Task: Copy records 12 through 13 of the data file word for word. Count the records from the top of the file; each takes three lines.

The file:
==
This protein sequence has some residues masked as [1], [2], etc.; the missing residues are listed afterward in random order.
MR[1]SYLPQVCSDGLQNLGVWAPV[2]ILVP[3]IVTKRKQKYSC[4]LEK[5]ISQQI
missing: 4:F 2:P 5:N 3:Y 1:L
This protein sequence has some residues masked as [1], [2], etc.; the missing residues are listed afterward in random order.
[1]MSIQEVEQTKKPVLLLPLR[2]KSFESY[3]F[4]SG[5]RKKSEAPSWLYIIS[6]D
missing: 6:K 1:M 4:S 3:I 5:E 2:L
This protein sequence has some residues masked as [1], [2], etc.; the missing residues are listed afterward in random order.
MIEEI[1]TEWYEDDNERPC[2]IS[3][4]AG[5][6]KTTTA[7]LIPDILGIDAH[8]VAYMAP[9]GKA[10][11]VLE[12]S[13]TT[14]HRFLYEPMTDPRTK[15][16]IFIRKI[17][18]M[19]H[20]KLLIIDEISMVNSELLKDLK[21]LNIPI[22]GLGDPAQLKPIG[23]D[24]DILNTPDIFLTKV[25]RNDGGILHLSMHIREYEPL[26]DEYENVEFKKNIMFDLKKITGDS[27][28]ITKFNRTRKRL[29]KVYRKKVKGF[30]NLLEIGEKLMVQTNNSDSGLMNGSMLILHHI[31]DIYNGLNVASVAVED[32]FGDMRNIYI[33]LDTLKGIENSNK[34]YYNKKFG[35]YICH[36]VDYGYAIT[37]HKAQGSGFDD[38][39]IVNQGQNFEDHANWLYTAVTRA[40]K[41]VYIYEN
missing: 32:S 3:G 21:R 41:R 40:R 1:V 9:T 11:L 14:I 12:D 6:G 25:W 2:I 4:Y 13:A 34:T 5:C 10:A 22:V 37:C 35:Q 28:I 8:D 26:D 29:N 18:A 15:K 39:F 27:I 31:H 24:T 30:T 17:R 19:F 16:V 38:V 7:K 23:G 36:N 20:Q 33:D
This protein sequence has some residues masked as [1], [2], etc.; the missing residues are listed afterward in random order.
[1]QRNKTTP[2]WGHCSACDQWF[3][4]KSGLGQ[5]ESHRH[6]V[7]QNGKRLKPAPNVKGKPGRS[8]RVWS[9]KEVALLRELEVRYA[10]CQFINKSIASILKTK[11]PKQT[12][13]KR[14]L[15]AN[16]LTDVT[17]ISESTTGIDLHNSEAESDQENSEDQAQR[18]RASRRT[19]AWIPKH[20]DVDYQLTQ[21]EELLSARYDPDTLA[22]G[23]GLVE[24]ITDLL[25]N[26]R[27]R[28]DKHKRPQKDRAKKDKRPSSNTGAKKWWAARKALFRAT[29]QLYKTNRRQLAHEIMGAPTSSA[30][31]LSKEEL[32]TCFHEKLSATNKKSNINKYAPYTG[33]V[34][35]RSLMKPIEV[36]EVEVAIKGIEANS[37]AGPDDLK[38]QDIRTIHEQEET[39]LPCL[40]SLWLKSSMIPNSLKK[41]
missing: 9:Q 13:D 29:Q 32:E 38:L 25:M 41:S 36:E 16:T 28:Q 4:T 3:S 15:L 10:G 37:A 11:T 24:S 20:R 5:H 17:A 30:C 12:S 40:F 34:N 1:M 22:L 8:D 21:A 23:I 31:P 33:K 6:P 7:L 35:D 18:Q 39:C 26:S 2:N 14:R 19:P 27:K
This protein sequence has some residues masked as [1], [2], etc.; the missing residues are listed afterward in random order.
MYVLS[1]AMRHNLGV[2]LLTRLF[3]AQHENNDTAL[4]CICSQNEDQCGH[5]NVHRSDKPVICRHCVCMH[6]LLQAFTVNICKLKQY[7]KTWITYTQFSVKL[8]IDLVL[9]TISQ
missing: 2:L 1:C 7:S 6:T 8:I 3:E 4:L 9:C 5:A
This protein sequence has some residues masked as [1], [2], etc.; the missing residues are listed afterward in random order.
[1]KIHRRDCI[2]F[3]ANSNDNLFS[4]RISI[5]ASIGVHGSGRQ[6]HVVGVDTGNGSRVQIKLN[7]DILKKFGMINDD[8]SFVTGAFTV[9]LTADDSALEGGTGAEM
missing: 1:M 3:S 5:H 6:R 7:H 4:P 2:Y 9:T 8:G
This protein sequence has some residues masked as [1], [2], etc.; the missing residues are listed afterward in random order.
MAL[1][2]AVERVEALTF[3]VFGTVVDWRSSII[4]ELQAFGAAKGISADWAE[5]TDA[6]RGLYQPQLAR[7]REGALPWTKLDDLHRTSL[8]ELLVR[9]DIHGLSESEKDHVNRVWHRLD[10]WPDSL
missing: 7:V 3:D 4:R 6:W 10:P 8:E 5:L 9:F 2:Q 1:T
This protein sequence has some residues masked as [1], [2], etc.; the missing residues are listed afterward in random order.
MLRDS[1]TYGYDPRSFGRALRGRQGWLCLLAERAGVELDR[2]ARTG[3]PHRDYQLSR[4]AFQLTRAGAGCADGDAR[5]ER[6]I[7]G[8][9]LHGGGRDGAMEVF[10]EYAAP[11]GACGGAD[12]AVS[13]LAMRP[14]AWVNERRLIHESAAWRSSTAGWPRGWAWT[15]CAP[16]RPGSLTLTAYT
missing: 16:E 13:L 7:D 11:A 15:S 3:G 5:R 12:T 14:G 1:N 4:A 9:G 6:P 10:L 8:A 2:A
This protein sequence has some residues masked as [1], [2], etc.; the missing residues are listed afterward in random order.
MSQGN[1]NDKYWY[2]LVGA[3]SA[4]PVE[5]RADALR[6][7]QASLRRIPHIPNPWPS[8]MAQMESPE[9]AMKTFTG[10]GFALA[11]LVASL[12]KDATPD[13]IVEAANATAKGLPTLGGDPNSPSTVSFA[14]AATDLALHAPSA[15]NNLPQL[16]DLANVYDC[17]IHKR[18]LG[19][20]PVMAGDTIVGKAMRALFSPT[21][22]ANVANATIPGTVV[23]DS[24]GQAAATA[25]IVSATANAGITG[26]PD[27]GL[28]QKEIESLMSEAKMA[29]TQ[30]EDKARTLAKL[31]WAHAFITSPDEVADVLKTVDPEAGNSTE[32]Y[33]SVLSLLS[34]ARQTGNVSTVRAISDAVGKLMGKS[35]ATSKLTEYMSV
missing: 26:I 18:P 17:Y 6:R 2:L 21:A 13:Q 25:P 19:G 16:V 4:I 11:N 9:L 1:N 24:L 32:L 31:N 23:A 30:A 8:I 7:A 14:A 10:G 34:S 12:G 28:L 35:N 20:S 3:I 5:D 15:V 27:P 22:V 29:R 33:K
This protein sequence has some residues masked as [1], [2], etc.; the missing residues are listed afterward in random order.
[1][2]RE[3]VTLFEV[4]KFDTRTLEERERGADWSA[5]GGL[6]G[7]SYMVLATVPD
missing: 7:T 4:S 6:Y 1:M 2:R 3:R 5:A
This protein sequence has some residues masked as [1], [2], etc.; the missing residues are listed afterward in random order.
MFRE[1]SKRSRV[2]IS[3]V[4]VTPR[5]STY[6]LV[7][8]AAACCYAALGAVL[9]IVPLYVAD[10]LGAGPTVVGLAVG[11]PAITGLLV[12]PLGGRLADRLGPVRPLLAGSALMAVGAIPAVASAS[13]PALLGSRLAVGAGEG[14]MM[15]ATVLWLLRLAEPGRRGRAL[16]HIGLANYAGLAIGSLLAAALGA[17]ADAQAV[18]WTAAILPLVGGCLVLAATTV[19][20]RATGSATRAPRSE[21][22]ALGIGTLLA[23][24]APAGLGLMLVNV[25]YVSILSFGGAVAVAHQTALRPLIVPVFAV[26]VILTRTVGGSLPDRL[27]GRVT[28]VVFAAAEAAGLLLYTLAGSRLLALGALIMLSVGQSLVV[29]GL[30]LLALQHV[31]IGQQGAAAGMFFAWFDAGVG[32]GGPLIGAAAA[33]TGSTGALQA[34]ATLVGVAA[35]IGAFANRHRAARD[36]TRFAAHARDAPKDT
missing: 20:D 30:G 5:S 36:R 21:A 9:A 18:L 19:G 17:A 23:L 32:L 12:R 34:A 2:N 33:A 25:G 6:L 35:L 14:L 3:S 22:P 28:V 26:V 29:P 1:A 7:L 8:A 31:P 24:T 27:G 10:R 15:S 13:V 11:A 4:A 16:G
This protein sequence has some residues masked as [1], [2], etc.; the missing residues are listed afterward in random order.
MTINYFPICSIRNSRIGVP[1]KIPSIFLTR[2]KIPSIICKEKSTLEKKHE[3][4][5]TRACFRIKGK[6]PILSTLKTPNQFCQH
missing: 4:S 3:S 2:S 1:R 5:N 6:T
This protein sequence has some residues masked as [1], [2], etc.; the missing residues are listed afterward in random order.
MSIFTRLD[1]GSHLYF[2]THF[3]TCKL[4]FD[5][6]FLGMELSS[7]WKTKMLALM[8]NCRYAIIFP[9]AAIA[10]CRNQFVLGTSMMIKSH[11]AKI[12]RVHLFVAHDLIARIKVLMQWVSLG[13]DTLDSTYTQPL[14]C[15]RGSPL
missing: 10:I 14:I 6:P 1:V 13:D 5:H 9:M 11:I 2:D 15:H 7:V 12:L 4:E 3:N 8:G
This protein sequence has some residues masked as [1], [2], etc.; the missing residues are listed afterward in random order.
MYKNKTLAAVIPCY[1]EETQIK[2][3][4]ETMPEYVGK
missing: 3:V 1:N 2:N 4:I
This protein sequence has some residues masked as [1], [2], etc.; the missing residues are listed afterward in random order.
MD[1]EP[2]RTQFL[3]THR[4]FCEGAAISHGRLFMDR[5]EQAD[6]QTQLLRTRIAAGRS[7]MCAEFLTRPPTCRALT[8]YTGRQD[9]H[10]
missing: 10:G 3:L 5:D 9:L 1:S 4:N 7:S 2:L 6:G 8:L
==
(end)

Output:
This protein sequence has some residues masked as [1], [2], etc.; the missing residues are listed afterward in random order.
MTINYFPICSIRNSRIGVP[1]KIPSIFLTR[2]KIPSIICKEKSTLEKKHE[3][4][5]TRACFRIKGK[6]PILSTLKTPNQFCQH
missing: 4:S 3:S 2:S 1:R 5:N 6:T
This protein sequence has some residues masked as [1], [2], etc.; the missing residues are listed afterward in random order.
MSIFTRLD[1]GSHLYF[2]THF[3]TCKL[4]FD[5][6]FLGMELSS[7]WKTKMLALM[8]NCRYAIIFP[9]AAIA[10]CRNQFVLGTSMMIKSH[11]AKI[12]RVHLFVAHDLIARIKVLMQWVSLG[13]DTLDSTYTQPL[14]C[15]RGSPL
missing: 10:I 14:I 6:P 1:V 13:D 5:H 9:M 11:I 2:D 15:H 7:V 12:L 4:E 3:N 8:G